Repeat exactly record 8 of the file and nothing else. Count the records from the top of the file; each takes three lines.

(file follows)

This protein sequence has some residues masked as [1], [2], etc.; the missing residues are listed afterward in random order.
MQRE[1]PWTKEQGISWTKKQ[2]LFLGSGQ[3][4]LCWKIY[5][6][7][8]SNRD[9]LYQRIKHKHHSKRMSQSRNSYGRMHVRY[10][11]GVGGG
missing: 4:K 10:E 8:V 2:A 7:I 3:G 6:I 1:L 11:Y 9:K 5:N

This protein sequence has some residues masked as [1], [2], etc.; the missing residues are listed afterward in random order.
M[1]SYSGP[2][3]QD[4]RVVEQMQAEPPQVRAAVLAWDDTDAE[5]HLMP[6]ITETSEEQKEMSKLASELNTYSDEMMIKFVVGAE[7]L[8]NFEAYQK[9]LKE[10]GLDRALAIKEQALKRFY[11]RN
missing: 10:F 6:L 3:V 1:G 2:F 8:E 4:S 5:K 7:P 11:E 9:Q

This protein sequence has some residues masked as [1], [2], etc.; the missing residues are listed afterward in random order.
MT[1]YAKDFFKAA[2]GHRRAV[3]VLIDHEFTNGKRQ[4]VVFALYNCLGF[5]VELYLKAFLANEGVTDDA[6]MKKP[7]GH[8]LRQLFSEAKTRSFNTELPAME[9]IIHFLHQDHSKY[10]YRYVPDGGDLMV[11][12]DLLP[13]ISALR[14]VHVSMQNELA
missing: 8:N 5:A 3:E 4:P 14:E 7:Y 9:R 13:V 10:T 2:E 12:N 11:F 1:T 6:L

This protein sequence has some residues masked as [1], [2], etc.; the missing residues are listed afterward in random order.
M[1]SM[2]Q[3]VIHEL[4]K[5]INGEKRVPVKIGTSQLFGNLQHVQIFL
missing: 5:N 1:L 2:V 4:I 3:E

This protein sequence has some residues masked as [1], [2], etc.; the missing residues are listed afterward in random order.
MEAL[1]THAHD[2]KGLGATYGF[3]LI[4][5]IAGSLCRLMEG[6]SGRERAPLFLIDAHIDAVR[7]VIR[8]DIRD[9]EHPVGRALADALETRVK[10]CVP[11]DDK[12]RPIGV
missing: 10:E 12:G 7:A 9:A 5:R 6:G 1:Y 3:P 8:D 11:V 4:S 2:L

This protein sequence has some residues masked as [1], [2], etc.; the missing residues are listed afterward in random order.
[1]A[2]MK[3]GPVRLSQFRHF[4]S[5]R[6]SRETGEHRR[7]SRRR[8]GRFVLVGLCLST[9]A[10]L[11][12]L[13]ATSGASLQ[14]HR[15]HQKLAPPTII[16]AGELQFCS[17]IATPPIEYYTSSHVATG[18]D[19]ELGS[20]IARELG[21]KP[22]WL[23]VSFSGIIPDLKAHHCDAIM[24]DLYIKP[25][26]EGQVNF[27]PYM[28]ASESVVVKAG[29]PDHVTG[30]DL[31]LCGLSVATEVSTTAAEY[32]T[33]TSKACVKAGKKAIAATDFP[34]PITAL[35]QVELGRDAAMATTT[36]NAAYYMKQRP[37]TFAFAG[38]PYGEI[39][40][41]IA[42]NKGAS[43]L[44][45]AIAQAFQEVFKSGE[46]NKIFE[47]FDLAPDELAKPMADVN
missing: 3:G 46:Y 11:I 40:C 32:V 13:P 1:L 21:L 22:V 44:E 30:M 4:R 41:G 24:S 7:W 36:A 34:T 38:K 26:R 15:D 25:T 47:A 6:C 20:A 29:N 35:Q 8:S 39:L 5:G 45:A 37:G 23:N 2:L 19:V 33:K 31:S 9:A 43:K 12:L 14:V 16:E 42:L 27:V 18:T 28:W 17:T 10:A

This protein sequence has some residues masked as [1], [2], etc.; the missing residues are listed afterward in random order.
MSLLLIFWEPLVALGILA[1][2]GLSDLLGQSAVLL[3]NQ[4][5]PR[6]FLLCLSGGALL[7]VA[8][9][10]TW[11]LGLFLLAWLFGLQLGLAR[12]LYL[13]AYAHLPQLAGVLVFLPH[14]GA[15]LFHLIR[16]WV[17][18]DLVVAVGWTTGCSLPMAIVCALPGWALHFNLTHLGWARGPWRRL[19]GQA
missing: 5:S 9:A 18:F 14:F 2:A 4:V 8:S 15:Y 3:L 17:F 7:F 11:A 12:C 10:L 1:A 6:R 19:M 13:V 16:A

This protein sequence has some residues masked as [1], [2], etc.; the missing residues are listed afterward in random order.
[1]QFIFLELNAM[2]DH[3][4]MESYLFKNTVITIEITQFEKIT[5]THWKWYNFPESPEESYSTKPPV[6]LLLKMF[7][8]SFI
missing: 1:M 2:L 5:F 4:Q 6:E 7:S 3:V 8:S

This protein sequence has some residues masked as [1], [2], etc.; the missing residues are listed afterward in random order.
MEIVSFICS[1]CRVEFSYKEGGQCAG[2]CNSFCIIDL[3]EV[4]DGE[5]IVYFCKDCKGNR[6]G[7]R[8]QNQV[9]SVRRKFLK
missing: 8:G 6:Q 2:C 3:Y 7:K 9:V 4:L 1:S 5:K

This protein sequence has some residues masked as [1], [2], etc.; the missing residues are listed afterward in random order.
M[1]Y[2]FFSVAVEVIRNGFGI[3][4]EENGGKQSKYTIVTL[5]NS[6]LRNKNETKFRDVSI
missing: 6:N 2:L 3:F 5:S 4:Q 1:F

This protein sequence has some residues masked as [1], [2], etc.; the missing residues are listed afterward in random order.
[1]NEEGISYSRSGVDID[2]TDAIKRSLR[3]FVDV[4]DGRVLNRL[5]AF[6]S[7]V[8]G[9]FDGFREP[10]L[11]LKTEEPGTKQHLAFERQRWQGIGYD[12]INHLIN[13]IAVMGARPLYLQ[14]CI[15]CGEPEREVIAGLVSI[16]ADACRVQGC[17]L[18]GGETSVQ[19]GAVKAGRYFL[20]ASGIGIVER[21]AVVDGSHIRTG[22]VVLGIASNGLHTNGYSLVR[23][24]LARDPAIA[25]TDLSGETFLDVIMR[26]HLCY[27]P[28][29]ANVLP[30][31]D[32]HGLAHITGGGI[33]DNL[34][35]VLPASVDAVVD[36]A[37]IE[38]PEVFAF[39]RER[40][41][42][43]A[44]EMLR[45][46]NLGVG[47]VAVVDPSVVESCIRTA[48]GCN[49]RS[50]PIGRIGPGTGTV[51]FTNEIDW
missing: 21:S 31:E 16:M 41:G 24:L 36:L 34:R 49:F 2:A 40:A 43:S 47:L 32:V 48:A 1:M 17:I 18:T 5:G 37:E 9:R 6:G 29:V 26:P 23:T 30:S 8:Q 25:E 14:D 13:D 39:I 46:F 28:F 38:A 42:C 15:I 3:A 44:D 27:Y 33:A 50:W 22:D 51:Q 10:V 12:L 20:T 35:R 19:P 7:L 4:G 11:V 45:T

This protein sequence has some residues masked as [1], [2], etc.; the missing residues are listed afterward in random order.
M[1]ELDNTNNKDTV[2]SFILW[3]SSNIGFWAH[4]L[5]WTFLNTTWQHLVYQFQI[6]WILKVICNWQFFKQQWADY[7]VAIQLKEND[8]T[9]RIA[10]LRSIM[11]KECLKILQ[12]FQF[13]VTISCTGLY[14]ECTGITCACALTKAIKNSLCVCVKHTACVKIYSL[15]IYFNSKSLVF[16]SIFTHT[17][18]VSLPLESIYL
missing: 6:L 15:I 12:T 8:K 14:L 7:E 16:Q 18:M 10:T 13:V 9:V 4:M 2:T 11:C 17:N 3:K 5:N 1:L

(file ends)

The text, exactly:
This protein sequence has some residues masked as [1], [2], etc.; the missing residues are listed afterward in random order.
[1]QFIFLELNAM[2]DH[3][4]MESYLFKNTVITIEITQFEKIT[5]THWKWYNFPESPEESYSTKPPV[6]LLLKMF[7][8]SFI
missing: 1:M 2:L 5:F 4:Q 6:E 7:S 3:V 8:S